·Reject or modify technologies that conflict with your culture or that might disrupt stability, reliability, and predictability.
·Nevertheless, encourage your people to consider new technologies when looking into new approaches to work. Quickly implement a thoroughly considered technology if it has been proven in trials and it can improve flow in your processes.
Section III: Add Value to the Organization by Developing Your People and Partners
Principle 9. Grow leaders who thoroughly understand the work, live the philosophy, and teach it to others.

·Grow leaders from within, rather than buying them from outside the organization.
·Do not view the leader s job as simply accomplishing tasks and having good people skills. Leaders must be role models of the company s philosophy and way of doing business.
·A good leader must understand the daily work in great detail so he or she can be the best teacher of your company s philosophy.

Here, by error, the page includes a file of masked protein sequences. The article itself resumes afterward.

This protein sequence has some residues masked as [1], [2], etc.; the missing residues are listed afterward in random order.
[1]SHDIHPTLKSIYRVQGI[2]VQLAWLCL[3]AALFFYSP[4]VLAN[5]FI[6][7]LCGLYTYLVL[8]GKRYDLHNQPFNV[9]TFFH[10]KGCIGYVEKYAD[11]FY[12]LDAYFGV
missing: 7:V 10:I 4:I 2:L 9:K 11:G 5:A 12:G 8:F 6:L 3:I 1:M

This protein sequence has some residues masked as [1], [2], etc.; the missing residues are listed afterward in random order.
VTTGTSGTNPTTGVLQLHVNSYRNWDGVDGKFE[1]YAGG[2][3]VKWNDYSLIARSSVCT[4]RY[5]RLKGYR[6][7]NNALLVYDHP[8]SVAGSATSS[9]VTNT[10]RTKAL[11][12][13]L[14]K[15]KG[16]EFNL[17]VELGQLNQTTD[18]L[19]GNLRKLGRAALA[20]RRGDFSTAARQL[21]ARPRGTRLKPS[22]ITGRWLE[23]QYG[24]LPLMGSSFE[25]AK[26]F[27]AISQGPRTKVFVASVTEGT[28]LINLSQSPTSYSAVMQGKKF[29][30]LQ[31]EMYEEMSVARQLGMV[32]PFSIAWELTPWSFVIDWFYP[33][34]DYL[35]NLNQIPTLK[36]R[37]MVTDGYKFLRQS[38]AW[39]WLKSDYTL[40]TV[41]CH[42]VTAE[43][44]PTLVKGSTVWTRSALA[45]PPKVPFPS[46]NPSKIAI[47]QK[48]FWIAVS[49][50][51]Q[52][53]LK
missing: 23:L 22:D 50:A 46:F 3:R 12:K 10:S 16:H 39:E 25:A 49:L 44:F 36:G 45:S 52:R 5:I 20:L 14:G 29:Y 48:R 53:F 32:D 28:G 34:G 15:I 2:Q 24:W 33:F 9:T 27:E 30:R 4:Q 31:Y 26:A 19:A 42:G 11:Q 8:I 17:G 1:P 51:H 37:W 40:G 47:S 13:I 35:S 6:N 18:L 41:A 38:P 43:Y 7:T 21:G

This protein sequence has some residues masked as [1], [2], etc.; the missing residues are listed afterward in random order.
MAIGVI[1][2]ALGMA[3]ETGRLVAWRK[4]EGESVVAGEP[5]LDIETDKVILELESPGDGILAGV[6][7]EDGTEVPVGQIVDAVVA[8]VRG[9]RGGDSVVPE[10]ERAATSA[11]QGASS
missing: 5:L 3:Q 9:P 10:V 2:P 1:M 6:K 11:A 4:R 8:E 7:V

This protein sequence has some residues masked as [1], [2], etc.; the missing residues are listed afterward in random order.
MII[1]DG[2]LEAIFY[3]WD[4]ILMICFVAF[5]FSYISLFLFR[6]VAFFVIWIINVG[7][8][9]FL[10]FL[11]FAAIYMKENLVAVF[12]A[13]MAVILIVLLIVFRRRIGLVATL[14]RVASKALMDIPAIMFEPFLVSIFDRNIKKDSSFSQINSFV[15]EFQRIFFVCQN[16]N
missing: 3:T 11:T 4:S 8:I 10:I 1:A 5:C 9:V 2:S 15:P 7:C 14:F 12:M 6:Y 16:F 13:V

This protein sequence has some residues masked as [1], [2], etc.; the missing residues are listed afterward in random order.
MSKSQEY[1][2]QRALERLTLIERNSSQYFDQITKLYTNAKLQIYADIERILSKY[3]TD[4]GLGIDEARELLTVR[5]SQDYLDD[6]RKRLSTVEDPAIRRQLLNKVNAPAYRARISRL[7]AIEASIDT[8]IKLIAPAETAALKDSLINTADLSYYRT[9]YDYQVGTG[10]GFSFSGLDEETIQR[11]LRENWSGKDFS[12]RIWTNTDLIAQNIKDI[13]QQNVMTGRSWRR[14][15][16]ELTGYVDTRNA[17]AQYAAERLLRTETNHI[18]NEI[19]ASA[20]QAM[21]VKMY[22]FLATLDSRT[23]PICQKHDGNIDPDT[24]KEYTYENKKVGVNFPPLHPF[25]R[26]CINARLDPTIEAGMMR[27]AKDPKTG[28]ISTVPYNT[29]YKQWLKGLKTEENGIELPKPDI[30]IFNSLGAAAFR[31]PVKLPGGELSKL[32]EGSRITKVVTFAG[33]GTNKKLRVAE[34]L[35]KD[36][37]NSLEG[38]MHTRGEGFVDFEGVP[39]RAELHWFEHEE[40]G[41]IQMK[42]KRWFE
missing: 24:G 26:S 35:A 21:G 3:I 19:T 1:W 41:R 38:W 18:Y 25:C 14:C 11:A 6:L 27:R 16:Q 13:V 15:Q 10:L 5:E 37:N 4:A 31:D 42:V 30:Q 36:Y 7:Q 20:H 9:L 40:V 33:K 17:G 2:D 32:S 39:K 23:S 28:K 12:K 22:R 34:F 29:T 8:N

Principle 10. Develop exceptional people and teams who follow your company s philosophy.
·Create a strong, stable culture in which company values and beliefs are widely shared and lived out over a period of many years.
·Train exceptional individuals and teams to work within the corporate philosophy to achieve exceptional results. Work very hard to reinforce the culture continually.
·Use cross-functional teams to improve quality and productivity and enhance flow by solving difficult technical problems. Empowerment occurs when people use the company s tools to improve the company.
·Make an ongoing effort to teach individuals how to work together as teams toward common goals.Teamwork is something that has to be learned.
Principle 11. Respect your extended network of partners and suppliers by challenging them and helping them improve.